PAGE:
Archive for January 2011

Israel, Palestinians, Dr. Abuelaish, War, Labels   Leave a comment

No More Labels

Some of us are slow to anger. I am one of those. I remember the first time I felt the unfamiliar sensation of my teeth clamped tight together. It occurred around age ten and was caused by an evil culprit, my younger brother. His intensity matched his fiery red hair. His adeptness at knowing exactly what buttons to push to cause an instant flush of anger was phenomenal and at such an early age. I am happy to say he is a warm generous human adult now, and I am still slow to anger.

Something this past week did cause my anger to rise along with frustration, shame, sadness, all things that cause one to “feel.” I watched an interview with  Dr. Izzeldin Abuelaish. He spoke about the book he has written, I SHALL NOT HATE: A Gaza Doctor’s Journey.  Two years ago, this Palestinian doctor who lives in Gaza was preparing for an interview on Israeli TV. He is an Israeli-trained doctor who works in Israel, and has saved the lives of his Israeli patients. Two years ago this January, the doctor was preparing for that interview, which was to give him the opportunity to speak about the horror happening near his home in Gaza caused by Israel’s 2009 invasion. While preparing for his interview, two tank shells, exploded into his home killing three of his six daughters and a niece. Bessan, Aya, Mayar, and his niece Noor were all killed.  He found one decapitated. He could not evacuate other wounded family members because of the gunfire outside. One daughter’s eye was on her cheek. Dr. Abuelaish phoned the TV station where his interview was to take place hoping to find help. You can imagine the unbelievable anguish and despair in his voice on that phone call. The doctor’s wife had died four months earlier of leukemia and now three daughters and his niece.

When asked about that day in January, he chooses to tell you about his daughters. He will tell you Mayar always helped with dinner. That Aya hated doing the dishes. Bessan once attended a peace camp in New Mexico. There she met a number of teenage Israeli and Palestinian girls like herself. “I remember her coming back and saying, ‘Those girls are just like me,'” he says. The call Dr. Abuelaish made that day to the TV station has been broadcast live with the hope of opening the eyes of the Israeli public, so they will hear the pain of a father, and not ignore the fact that children are dying? Bright capable loving children are dead. Will it open their eyes? Or will they continue to hate? And continue to label the Palestinians as the “other” and continue killing children. The Palestinians forced to live in camps in Gaza do not have enough food and medical supplies and Israel will not allow humanitarian groups to help. America backs Israel.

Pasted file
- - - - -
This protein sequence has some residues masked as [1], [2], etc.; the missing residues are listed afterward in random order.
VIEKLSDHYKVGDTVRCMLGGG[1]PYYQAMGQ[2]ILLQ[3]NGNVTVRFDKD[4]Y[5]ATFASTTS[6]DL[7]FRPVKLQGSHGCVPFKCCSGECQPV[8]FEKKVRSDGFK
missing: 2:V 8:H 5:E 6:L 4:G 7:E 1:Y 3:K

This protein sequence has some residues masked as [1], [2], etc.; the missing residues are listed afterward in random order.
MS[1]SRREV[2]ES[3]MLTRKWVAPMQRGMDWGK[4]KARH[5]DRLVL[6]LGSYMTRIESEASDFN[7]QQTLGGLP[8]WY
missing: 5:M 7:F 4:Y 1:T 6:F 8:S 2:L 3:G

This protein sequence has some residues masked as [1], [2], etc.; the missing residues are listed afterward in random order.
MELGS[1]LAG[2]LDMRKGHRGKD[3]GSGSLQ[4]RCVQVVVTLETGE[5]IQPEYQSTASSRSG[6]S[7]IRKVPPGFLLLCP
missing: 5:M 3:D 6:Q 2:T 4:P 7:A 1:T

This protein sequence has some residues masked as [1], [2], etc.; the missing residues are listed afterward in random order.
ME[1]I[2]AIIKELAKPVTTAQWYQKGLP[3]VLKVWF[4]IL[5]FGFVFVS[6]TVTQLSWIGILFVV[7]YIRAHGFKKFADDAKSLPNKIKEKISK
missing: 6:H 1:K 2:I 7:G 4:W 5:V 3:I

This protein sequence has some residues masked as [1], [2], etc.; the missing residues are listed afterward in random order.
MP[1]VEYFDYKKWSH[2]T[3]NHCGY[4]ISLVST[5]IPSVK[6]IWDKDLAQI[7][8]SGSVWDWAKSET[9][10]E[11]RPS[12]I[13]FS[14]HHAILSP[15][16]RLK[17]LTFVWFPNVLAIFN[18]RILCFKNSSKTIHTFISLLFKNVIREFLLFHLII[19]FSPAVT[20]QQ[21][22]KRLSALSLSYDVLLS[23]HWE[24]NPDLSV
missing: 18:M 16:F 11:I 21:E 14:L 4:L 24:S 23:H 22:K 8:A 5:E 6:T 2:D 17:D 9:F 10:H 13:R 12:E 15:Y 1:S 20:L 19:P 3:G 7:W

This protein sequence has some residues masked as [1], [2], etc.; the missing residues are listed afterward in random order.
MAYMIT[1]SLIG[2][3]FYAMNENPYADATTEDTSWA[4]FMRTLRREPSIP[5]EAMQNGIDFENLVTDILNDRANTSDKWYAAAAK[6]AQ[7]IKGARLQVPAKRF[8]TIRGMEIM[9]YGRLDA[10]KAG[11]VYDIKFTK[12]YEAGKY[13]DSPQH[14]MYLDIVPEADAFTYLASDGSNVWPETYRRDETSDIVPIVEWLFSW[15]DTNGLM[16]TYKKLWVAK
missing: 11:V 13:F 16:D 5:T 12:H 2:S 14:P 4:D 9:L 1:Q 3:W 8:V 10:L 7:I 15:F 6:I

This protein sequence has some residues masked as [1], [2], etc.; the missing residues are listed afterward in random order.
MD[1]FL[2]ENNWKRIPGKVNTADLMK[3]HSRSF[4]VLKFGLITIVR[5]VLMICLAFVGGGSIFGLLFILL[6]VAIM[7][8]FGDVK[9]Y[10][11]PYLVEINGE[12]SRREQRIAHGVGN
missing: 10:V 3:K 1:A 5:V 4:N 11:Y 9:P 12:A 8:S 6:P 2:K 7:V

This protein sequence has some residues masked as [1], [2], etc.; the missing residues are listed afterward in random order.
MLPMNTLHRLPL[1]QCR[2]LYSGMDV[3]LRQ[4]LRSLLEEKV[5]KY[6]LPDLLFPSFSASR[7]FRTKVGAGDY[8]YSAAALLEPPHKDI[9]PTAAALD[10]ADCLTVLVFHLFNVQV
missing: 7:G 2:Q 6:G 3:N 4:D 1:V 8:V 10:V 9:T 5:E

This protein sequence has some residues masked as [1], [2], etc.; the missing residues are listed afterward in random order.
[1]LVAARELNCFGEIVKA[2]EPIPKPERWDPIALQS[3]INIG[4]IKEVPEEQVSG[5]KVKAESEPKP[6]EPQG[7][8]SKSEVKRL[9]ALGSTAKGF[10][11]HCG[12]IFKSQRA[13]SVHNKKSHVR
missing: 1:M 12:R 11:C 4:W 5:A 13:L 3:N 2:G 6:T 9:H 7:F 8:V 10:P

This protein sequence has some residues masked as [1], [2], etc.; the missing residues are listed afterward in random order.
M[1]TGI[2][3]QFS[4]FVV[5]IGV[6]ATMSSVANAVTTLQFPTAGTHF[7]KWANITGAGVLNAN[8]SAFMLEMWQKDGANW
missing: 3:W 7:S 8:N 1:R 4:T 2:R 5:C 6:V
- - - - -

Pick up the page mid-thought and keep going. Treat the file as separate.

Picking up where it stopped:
A rant on anger will not bring four young girls back into their father’s arms, back to the classroom where one was the best mathematician, or back into the world with plans of being a journalist, back to the home where the oldest helped her father with the younger children since her mother’s death. There is much to be angry about in 2011 – anger at war, at rhetoric, at violence, anger at food prices rising while bailed out banks doubled their profits, at corporations having the same rights as individuals, anger at talk of Social Security cuts while the wealthy do not pay their share, anger at my own self-absorption while women and girls throughout the world are raped. I am angry that bullets and shells fall on innocent children throughout the world. The Israeli Defense Force has conceded firing those shells, but government authorities have declined to apologize, calling the incident an “operation of war.” To hell with war.  If a man who loses three daughters and a niece to excuses of war has the forgiveness and courage to proclaim a voice for peace, where are the rest of us?

If we do not stop hiding behind our military industrial complex and reach out to meet our neighbors in peace, we will all be dead either physically or in spirit, and we will live in a country where military occupation supersedes the quality of our citizens’ lives. What good is having more military weapons than all other countries combined if 50 million people have no health care, while our media uses ridiculous distractions like pretending that a birth certificate does not exist. I’m angry that children in Iraq have war as their background, their foreground, their life, and we expect them to avoid violence and terrorism as adults when we have killed their families and called ourselves liberators.